News — November 17, 2016 at 10:16 am

Decision 2016: Clinton and Trump take the stage at social studies signature event

Senior Katherine Cohen and junior Raymond Gatcliffe debate in the Second Story Theater on Oct. 21. Photo by Emily Ponak.

Senior Katherine Cohen
and junior Raymond
Gatcliffe debate in the
Second Story Theater
on Oct. 21. Photo by
Emily Ponak.

Following the hard fought race for the White House, the spirit of the 2016 Election was reflected in political activities on campus. On Oct. 21, senior Katherine Cohen and junior Raymond Gatcliffe took the stage in Second Story Theater for the Prep’s first ever mock presidential debate. Cohen, portraying Clinton, and Gatcliffe, portraying Trump, discussed some of the issues that were the most important in the 2016 election for the social studies department’s Signature Event.

Social science teachers Manuel Santelices and Gabriel Medina moderated the debate, allowing each candidate to make their opening statement before asking them a series of policy questions. The main topics included immigration, the Second Amendment, health care, tax policy, Planned Parenthood, law and order, and the War on Terror. Similar to a real debate,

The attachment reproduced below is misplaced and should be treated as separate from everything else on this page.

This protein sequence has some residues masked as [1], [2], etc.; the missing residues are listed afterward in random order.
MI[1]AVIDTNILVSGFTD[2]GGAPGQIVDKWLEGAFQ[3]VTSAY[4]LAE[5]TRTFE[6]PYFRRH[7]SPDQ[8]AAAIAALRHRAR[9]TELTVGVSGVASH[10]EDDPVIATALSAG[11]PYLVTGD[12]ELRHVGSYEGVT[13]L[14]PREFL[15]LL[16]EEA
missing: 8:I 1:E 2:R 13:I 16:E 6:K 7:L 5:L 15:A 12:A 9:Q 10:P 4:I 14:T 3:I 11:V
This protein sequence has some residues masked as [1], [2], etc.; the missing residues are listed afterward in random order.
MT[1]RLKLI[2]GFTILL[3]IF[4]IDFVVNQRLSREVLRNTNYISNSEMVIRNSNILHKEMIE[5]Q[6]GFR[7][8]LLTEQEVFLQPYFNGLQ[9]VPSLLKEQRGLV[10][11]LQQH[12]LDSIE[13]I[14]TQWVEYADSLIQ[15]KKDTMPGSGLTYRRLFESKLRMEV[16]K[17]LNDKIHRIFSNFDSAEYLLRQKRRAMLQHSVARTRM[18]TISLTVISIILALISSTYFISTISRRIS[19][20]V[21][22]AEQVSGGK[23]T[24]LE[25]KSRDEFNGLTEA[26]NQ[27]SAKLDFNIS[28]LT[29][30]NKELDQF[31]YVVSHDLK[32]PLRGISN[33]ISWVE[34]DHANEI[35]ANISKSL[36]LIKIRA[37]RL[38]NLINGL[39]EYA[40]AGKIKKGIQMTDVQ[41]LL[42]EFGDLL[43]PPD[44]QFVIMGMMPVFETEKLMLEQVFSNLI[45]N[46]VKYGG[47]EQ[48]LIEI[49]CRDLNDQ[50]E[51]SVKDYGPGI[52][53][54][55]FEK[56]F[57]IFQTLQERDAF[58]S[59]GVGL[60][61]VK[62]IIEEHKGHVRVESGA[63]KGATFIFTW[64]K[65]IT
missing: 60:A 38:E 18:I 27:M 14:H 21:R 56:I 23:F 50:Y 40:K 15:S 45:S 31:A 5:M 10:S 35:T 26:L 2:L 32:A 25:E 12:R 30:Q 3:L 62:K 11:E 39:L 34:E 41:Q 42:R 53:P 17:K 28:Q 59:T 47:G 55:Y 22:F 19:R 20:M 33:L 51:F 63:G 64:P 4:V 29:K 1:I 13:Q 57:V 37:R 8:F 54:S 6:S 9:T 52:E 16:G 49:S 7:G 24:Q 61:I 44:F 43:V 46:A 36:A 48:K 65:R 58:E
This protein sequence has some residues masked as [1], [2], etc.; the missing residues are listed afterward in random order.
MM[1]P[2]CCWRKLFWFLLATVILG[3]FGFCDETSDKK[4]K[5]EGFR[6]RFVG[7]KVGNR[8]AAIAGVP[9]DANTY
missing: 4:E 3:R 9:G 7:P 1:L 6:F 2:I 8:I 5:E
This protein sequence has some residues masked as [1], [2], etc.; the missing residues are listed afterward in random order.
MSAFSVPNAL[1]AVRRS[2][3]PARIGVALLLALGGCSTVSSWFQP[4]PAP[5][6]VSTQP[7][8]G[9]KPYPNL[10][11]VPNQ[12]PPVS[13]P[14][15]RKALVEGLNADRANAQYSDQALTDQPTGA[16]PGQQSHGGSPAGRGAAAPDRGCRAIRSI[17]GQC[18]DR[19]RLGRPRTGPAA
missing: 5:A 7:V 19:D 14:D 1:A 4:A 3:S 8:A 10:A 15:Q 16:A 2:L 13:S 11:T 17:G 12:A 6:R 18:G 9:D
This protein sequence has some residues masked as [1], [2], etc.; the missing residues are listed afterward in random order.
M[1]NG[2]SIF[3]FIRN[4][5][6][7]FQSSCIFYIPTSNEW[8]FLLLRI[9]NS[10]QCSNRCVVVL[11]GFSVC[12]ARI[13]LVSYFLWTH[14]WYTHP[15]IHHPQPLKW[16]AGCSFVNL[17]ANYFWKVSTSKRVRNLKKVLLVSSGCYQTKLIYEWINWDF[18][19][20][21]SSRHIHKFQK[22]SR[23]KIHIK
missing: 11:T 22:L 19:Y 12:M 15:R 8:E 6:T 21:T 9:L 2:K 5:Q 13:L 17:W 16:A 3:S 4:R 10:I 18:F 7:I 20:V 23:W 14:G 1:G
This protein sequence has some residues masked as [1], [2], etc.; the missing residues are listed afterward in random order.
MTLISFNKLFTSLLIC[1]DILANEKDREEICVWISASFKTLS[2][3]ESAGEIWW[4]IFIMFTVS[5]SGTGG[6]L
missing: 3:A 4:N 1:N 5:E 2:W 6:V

each candidate had a certain amount of time to make their case when a question was asked of them.

“Secretary Clinton is such an inspiration to me, and it was a huge honor to represent her in the debate. Raymond and I both worked very hard to present our candidates’ policies as

accurately as possible,” said Cohen.

True to Trump himself, throughout the debate Gatcliffe interrupted Cohen, with outbursts of “wrong” and “lies” when it was her turn to speak. The debate was held approximately week after the 2005 tapes of Trump making lewd remarks about women were released, which Cohen made a point of pressing Gatcliffe on. Cohen was also pressed on Clinton’s emails and Bill Clinton’s rape allegations.

Students seemed to like the spirited banter between the two.

“I appreciated how both candidates did a good job of discussing real issues and made the debate as realistic to the actual debates as possible,” said senior Kendall Nelson.

Although the election is over and Donald Trump has been named the new president elect, the election season gave students a unique chance to participate in the political process,

even if most are unable to vote. Aside from the debate, students also had the chance to participate in a mock election, voting for president and on five different policy issues.

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